For almost 80 years, Kirkus Reviews has served as the industry bible for bookstore buyers, librarians, and ordinary readers alike. Now Popdose joins the Kirkus Book Bloggers Network to explore the best — and sometimes the worst — in pop-culture and celebrity books.
This week, it’s a graphic novel telling a legendary origin story — but this ain’t no superhero book…
The “before they were famous” narrative is a mainstay of writing about popular culture, and accounts of the Beatles’ residency in Hamburg are at the head of that canon.
Like all such stories, the Hamburg narrative lets us look at familiar subjects in new ways. It restores to the lads from Liverpool some of the sexy-dangerous aura that faded from them as the Sixties ground on — caftans, love beads, and bad mustaches still in some hazy future, the Fab Four still Five, leather-clad shagmonsters, greasy-quiffed, tearing through six sets a night, ripped to the tits on speed, lager, and their own intoxicating youth. It provides fodder for hypotheticals — if Stu Sutcliffe had stayed with the group, had he not died so young — for when history alone can no longer satisfy. And it allows us to perform a sort of reverse detective act, tracing the evidence found in the past to reconstruct the future, predicting the shapes of the exit wounds from reminiscences of bullets that were as yet safely in their chambers.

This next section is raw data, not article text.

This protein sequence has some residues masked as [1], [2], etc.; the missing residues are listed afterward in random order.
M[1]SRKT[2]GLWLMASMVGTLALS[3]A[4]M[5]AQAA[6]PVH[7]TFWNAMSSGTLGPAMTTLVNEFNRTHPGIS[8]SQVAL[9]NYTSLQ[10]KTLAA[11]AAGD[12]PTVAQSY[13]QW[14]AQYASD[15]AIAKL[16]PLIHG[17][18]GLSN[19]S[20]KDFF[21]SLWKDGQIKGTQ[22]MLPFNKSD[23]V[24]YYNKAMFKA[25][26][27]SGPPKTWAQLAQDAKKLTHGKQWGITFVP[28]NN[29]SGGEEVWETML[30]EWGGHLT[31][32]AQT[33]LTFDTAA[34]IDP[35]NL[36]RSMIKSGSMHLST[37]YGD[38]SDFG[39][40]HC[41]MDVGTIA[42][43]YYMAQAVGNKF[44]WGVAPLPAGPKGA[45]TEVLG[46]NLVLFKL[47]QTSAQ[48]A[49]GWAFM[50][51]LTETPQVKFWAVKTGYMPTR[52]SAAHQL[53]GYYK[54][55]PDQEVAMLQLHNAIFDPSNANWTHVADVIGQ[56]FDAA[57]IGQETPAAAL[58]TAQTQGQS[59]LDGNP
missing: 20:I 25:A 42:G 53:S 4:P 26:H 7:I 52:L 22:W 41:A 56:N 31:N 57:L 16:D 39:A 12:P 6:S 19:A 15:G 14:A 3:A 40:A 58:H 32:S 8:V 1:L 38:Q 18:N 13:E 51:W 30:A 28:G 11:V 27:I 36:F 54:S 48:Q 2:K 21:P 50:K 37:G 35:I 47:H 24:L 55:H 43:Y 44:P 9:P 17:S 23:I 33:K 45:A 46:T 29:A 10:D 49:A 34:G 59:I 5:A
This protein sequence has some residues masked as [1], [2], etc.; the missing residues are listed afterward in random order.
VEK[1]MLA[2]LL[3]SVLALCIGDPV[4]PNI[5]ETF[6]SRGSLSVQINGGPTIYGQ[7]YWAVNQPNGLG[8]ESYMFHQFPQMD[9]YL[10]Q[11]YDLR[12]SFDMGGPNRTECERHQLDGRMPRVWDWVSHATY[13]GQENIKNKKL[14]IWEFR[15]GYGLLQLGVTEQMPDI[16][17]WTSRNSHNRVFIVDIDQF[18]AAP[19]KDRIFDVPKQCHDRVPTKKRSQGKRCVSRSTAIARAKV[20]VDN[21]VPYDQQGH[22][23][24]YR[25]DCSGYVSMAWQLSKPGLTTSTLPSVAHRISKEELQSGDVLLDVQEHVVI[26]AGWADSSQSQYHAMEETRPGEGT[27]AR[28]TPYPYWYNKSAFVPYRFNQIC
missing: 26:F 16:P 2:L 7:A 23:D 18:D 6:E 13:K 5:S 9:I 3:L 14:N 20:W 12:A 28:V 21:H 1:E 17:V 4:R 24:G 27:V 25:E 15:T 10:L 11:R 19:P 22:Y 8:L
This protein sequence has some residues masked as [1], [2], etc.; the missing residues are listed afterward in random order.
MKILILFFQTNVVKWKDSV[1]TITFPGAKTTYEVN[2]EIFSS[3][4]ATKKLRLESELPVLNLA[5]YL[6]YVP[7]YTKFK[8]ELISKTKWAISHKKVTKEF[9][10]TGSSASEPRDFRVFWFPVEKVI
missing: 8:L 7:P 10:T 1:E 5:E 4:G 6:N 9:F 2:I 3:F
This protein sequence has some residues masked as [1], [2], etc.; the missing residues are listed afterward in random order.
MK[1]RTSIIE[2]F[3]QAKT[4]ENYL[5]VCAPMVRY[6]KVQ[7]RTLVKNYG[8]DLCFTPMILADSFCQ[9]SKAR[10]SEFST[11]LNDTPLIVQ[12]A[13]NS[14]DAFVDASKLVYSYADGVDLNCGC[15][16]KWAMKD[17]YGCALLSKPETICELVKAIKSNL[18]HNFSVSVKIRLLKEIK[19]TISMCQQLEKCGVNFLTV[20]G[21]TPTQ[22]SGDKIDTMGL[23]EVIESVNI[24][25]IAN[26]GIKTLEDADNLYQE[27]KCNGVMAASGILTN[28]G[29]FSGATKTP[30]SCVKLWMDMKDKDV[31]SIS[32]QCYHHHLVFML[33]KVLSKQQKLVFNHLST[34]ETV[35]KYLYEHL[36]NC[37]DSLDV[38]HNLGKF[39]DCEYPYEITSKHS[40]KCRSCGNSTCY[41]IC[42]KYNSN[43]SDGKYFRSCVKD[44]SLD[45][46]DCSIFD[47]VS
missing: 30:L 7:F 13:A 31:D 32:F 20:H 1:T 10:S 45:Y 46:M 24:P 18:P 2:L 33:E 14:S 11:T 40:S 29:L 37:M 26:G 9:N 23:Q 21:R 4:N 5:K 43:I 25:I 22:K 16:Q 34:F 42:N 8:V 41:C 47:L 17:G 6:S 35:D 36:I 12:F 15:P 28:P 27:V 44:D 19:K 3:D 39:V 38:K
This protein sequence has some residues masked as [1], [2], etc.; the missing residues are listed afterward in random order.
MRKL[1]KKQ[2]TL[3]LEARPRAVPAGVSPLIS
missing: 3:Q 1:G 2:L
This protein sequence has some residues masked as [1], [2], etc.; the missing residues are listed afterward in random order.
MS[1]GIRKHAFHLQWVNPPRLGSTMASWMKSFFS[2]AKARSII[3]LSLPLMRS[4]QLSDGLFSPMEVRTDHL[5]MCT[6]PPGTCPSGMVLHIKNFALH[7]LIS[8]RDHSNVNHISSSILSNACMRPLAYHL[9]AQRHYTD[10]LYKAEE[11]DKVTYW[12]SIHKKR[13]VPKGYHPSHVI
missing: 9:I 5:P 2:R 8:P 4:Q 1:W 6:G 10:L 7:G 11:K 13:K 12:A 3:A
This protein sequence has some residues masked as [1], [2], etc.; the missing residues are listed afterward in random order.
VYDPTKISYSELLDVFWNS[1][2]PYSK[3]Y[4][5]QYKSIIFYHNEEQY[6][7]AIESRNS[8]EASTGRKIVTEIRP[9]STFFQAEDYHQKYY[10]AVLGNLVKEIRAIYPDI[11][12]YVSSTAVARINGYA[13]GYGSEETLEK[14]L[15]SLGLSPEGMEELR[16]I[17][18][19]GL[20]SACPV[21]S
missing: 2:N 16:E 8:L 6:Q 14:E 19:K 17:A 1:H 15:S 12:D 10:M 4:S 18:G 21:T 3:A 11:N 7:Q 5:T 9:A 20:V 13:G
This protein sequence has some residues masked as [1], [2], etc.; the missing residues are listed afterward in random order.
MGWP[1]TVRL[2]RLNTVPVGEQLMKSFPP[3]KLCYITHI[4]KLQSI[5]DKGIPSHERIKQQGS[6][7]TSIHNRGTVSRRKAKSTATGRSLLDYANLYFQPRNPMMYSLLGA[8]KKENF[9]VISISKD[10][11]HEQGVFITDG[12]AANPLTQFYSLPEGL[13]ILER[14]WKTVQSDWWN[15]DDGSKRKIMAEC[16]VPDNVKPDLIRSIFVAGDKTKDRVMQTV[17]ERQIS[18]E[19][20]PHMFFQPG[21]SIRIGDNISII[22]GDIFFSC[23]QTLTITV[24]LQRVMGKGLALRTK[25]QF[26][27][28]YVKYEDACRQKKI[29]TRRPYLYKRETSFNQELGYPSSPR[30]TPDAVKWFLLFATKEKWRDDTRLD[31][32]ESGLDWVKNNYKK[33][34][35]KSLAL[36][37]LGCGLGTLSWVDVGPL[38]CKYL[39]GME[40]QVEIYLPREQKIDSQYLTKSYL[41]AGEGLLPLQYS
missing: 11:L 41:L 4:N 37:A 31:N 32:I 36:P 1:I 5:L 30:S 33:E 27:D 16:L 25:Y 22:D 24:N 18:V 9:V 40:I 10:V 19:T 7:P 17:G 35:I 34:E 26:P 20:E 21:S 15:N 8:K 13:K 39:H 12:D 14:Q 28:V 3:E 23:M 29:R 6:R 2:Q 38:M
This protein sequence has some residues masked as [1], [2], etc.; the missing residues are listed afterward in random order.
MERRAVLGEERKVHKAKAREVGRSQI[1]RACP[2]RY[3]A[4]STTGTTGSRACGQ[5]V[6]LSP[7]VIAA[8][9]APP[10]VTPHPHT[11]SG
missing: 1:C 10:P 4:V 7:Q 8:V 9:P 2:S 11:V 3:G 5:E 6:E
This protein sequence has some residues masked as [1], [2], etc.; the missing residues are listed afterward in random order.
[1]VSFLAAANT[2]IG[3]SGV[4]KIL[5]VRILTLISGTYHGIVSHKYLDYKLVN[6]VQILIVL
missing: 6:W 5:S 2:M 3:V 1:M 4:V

The story of the Beatles and the Kaiserkeller has been told in countless biographies, in photographs (notably the gorgeous, limited-edition collection When We Was Fab), and in fictionalized films like Backbeat. Now the German cartoonist Arne Bellstorf takes up the tale, with his graphic novel Baby’s In Black.
But the Beatles — the Beatles as we know them, anyway — are only supporting characters here. Baby’s In Black is set entirely in Hamburg, focusing mainly on Astrid Kirchherr, the young German artist and photographer who becomes the band’s first stylist, cutting their hair in that iconic mop and designing their famous collarless suits; on Klaus Voorman, graphic artist and scenester, himself an aspiring musician; and on the individual who falls into their orbit and, eventually, out of the Beatles — Stuart Sutcliffe, the art-school chum of John Lennon’s who briefly holds down the bass chair for the band.
Though Sutcliffe never set foot in a recording studio, he was, in a way, the prototype for the postmodern rock star. He had relatively little interest in (and less aptitude for) music, but he was James Dean-handsome, with a thousand-yard stare behind coal-black shades, and it must be said he wore his bass guitar divinely…
Read the rest of this article at Kirkus Reviews!
And for an alternate take, our own Johnny Bacardi considers the book here.